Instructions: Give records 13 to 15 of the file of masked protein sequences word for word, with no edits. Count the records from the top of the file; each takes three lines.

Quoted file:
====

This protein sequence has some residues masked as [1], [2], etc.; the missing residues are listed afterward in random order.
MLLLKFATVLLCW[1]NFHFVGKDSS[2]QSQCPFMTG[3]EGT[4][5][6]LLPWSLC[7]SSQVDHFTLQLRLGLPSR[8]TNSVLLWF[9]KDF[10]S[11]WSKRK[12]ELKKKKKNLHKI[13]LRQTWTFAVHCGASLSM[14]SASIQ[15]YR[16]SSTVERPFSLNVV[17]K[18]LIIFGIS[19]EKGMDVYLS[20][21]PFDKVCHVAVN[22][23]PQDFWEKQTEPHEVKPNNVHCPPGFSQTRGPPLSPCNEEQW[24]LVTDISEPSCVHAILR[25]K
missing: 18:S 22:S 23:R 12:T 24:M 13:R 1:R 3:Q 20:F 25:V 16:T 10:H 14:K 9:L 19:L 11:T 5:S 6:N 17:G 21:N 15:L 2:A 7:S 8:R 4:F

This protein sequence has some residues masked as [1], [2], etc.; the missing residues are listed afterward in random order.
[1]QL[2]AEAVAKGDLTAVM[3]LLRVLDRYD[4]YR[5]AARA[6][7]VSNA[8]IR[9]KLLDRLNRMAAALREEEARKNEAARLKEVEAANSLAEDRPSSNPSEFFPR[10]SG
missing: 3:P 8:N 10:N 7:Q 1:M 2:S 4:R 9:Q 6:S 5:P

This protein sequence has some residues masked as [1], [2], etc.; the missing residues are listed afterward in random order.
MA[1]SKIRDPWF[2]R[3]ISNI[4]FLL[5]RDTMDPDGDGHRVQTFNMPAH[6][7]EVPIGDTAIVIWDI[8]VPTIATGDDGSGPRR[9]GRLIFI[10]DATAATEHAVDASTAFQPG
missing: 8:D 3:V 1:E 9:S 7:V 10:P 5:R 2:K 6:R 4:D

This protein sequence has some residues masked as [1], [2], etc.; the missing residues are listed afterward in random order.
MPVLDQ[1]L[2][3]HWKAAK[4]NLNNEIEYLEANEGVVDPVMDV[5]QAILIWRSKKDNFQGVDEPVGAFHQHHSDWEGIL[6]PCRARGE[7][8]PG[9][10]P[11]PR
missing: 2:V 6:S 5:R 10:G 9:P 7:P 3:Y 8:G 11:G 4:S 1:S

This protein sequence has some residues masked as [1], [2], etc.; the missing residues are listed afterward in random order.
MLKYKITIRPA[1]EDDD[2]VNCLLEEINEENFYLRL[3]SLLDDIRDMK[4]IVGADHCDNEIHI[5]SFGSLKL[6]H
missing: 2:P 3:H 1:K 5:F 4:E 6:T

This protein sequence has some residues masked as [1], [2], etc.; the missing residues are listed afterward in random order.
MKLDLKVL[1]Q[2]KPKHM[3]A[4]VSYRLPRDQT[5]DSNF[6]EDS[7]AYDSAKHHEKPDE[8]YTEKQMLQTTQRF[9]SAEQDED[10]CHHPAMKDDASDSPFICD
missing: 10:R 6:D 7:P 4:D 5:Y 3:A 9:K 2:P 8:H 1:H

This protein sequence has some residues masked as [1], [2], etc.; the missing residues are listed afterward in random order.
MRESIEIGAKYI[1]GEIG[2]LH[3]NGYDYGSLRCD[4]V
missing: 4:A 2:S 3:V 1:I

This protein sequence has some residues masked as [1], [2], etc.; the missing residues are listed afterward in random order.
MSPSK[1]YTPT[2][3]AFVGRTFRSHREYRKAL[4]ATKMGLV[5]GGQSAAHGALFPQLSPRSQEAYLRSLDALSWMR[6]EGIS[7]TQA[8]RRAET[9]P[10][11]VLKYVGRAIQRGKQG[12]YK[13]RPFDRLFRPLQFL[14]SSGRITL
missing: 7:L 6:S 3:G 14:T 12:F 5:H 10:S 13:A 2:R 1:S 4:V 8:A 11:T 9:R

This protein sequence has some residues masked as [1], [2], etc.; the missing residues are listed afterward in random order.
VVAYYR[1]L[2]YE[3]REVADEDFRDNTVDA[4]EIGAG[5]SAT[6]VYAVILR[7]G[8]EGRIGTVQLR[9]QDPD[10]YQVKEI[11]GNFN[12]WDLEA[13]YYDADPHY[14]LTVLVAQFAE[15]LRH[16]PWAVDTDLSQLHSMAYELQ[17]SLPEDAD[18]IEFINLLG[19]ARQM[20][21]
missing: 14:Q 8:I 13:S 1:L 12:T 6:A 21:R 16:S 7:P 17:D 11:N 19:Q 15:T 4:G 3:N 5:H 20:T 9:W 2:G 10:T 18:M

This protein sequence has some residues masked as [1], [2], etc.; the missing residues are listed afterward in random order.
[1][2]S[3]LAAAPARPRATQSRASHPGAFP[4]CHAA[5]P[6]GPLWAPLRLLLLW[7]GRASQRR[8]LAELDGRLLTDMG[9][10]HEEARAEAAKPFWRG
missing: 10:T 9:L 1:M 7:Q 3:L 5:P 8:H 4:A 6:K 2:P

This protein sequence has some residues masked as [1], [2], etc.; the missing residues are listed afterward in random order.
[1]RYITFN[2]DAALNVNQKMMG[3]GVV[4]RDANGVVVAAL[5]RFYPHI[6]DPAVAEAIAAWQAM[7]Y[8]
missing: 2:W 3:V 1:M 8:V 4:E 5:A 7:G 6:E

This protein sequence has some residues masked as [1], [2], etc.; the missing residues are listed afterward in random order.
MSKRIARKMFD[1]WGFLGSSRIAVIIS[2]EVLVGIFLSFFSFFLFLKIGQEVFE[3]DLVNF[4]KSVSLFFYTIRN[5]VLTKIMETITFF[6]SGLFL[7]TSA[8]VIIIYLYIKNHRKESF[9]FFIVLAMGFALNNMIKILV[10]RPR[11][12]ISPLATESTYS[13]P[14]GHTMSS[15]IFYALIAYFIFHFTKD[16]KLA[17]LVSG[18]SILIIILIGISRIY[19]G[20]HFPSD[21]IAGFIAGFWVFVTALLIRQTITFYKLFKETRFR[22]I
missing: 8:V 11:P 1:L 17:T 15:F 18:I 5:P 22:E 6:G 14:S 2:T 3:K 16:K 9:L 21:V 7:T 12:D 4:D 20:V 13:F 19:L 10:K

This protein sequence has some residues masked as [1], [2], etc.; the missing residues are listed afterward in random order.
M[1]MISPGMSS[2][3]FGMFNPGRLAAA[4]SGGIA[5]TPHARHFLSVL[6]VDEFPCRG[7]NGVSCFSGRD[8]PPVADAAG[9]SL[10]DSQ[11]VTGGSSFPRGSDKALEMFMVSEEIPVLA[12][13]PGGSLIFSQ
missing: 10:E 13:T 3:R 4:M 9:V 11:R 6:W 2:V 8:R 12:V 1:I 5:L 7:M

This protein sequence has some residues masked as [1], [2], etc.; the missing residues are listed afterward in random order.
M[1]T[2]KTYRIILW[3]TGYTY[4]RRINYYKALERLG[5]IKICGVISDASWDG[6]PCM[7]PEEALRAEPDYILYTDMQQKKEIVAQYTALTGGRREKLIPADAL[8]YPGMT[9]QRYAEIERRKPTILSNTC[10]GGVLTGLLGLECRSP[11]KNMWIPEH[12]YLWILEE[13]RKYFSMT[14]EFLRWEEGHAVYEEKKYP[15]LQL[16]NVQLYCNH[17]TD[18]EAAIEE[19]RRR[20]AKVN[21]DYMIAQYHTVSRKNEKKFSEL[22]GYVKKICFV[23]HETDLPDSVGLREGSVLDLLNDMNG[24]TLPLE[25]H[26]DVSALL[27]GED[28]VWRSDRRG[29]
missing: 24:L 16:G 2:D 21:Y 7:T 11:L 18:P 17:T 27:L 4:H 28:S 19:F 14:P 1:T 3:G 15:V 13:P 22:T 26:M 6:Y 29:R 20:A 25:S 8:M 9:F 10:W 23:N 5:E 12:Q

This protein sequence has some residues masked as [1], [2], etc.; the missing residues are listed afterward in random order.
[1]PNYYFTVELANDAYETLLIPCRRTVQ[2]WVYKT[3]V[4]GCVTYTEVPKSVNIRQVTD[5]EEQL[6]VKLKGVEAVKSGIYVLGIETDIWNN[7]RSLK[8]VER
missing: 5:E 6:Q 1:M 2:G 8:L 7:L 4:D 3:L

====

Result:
This protein sequence has some residues masked as [1], [2], etc.; the missing residues are listed afterward in random order.
M[1]MISPGMSS[2][3]FGMFNPGRLAAA[4]SGGIA[5]TPHARHFLSVL[6]VDEFPCRG[7]NGVSCFSGRD[8]PPVADAAG[9]SL[10]DSQ[11]VTGGSSFPRGSDKALEMFMVSEEIPVLA[12][13]PGGSLIFSQ
missing: 10:E 13:T 3:R 4:M 9:V 11:R 6:W 2:V 8:R 12:V 1:I 5:L 7:M

This protein sequence has some residues masked as [1], [2], etc.; the missing residues are listed afterward in random order.
M[1]T[2]KTYRIILW[3]TGYTY[4]RRINYYKALERLG[5]IKICGVISDASWDG[6]PCM[7]PEEALRAEPDYILYTDMQQKKEIVAQYTALTGGRREKLIPADAL[8]YPGMT[9]QRYAEIERRKPTILSNTC[10]GGVLTGLLGLECRSP[11]KNMWIPEH[12]YLWILEE[13]RKYFSMT[14]EFLRWEEGHAVYEEKKYP[15]LQL[16]NVQLYCNH[17]TD[18]EAAIEE[19]RRR[20]AKVN[21]DYMIAQYHTVSRKNEKKFSEL[22]GYVKKICFV[23]HETDLPDSVGLREGSVLDLLNDMNG[24]TLPLE[25]H[26]DVSALL[27]GED[28]VWRSDRRG[29]
missing: 24:L 16:G 2:D 21:Y 7:T 11:L 18:P 17:T 27:L 4:H 28:S 19:F 14:P 1:T 3:G 15:V 13:P 22:T 26:M 6:Y 29:R 20:A 25:S 8:M 9:F 10:W 23:N 5:E 12:Q

This protein sequence has some residues masked as [1], [2], etc.; the missing residues are listed afterward in random order.
[1]PNYYFTVELANDAYETLLIPCRRTVQ[2]WVYKT[3]V[4]GCVTYTEVPKSVNIRQVTD[5]EEQL[6]VKLKGVEAVKSGIYVLGIETDIWNN[7]RSLK[8]VER
missing: 5:E 6:Q 1:M 2:G 8:L 7:L 4:D 3:L